First-time buyers (FTBs) remain the single largest segment by volume (48.2%) and by value (48.3%).  Together, FTBs and mover-purchasers accounted for 76.8% of the total value of mortgages drawn down.

The volume and the value of re-mortgage loans (switching) continue to increase: there were 969 re-mortgage loans in Q1 2018 to the value of €221 million. This reflects year-on-year growth of 51.2% in volume and 58.9% in value.

The BPFI Mortgage Drawdowns report can be viewed on the web at

Note: Banking & Payments Federation Ireland represents banking and payments in Ireland, representing over 70 member institutions and associates, including licensed domestic and foreign banks and institutions operating in the financial marketplace here.

 Contact: Jillian Heffernan, Head of Communications, 087 9016880

ECB Guide on Fintech Licensing

The European Central Bank (ECB) has published its “Guide to assessments of fintech credit institution licence applications”. The ECB considers “fintech banks” to be those having “a business model in which the production and delivery of banking products and services are based on technology-enabled innovation”. The Guide attempts to explain the ECB’s approach to the assessment of licence applications for new fintech banks and requirement for the establishment of specialised subsidiaries in those existing credit institutions (both significant and less significant) applying a fintech business model. It looks at a number of areas to be included in the assessment, including suitability of the members of the management body, suitability of shareholders, assessment of credit scoring and governance, IT-related risks, outsourcing and cloud outsourcing, data governance and the programme of operations, in addition to an assessment of capital, liquidity and solvency. The Guide is intended as a “practical tool”, rather than as a set of binding rules.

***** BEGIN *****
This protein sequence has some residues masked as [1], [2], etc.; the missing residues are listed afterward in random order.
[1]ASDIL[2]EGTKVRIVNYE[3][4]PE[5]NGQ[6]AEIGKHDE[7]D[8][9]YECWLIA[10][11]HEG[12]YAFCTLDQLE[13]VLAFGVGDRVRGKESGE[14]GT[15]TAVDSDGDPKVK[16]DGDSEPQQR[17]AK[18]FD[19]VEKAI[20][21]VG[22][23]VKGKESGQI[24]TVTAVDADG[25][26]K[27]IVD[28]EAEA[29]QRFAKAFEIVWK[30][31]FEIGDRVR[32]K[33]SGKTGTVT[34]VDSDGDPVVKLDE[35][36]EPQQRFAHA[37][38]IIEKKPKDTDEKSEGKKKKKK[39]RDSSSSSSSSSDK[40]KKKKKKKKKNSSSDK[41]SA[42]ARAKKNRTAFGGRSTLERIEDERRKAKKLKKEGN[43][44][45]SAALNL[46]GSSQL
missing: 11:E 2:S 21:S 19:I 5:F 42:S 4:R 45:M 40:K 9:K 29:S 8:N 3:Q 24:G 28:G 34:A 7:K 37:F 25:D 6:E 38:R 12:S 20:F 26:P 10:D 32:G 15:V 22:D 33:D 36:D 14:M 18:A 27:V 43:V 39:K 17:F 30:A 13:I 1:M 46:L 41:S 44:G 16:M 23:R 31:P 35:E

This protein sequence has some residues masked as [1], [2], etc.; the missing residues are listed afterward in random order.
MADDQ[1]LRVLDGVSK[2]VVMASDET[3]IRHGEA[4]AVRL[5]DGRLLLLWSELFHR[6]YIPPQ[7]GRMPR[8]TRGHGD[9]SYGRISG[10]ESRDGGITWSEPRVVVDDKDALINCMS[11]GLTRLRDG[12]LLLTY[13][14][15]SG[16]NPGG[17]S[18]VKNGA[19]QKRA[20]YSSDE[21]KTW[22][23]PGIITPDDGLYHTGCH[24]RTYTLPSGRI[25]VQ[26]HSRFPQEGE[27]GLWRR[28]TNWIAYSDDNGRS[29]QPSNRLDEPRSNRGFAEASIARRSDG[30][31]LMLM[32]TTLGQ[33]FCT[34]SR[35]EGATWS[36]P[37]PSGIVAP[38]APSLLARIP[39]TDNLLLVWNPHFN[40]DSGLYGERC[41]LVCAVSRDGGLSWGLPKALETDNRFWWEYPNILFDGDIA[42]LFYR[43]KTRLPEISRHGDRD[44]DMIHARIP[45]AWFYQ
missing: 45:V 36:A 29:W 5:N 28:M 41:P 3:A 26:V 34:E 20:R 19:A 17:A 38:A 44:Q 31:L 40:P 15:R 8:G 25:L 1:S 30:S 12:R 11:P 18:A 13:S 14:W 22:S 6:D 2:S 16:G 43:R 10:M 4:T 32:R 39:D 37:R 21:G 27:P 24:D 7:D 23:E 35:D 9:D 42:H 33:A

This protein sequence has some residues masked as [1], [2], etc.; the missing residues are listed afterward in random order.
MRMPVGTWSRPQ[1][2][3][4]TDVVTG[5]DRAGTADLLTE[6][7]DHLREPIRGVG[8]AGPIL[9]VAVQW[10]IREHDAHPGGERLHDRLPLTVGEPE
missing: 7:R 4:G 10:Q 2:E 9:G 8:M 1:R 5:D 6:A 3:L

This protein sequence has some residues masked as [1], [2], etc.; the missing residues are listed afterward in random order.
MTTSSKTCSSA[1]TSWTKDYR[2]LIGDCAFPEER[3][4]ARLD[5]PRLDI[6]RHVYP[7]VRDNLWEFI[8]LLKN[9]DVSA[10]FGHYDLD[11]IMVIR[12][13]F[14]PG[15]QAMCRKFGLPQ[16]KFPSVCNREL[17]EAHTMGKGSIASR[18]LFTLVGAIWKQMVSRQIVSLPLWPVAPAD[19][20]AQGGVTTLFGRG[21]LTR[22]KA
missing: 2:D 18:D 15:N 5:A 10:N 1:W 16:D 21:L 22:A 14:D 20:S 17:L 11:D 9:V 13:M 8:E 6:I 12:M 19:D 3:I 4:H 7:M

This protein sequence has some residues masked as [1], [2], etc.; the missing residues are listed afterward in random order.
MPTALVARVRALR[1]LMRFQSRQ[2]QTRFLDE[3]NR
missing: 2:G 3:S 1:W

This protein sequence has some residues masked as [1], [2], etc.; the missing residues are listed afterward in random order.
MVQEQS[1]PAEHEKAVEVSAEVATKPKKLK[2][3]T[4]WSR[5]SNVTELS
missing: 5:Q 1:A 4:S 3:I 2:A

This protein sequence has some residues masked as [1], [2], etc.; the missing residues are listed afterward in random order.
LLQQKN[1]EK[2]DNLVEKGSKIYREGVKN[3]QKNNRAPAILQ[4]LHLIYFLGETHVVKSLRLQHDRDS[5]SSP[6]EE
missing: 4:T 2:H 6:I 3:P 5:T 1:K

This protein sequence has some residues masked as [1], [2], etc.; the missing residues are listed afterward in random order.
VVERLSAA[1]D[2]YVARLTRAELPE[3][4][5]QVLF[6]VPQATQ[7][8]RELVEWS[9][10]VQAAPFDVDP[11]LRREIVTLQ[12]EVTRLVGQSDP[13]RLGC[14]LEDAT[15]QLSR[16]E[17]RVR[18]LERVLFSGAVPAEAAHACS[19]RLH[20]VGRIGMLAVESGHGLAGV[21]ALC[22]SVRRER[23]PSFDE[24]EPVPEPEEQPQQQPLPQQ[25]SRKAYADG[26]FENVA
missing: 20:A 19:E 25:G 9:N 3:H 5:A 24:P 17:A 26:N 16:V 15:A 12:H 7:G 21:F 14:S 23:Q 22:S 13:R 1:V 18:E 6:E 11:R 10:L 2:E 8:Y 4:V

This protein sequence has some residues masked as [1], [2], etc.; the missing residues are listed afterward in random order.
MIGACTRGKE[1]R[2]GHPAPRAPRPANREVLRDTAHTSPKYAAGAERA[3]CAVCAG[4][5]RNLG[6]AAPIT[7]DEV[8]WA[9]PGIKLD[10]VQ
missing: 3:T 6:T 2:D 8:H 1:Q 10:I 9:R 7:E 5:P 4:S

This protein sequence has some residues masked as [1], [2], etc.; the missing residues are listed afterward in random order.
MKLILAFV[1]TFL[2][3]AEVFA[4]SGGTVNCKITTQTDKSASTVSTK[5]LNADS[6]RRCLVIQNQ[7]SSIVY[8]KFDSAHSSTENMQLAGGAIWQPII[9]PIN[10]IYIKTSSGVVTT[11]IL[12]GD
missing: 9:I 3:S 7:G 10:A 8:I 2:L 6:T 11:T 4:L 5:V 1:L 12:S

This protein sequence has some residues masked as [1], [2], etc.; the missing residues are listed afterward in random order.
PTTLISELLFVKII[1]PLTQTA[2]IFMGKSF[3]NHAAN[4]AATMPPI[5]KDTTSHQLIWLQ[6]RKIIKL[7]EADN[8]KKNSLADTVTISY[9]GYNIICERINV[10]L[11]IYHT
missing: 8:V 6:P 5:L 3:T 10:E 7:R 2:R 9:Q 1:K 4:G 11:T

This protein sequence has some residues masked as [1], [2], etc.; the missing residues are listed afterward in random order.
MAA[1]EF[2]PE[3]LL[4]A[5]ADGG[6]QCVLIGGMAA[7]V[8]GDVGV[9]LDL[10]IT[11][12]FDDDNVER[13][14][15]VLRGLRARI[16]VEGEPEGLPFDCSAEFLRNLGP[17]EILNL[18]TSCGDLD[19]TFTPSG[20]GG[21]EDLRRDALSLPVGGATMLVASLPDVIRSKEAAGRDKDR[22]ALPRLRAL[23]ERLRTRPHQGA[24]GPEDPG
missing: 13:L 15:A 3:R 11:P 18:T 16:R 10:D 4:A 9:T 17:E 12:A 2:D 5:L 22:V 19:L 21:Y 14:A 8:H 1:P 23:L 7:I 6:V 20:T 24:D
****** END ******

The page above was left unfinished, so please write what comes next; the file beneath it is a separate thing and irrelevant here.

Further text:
Consumer Protection Bill and Securitisation

BPFI is currently engaging with members around the Consumer Protection (Regulation of Credit Servicing Firms) (Amendment) Bill 2018. One of the key areas of focus is the potential impact of the Bill on Irish Securitisations. The case has been made to the Department of Finance on the need for a definition of securitisation to be included in the Bill that defines what constitutes a securitisation for the purpose of the exceptions included in the Bill.

IFS 2020 Action Plan 2018

The Federation of International Banks in Ireland (FIBI) continues to engage with the Department of Finance on the delivery of the IFS 2020 “2018 Action Plan”. Prior to the most recent Industry Advisory Committee’s (IAC) meeting in March, FIBI’s priorities were discussed with the Department and two nominations were submitted for consideration as new members of the IAC following engagement with members. FIBI is currently working directly with the Department on measure 12 of the Action Plan, specifically on its proposal to “Present updated quarterly economic data on”.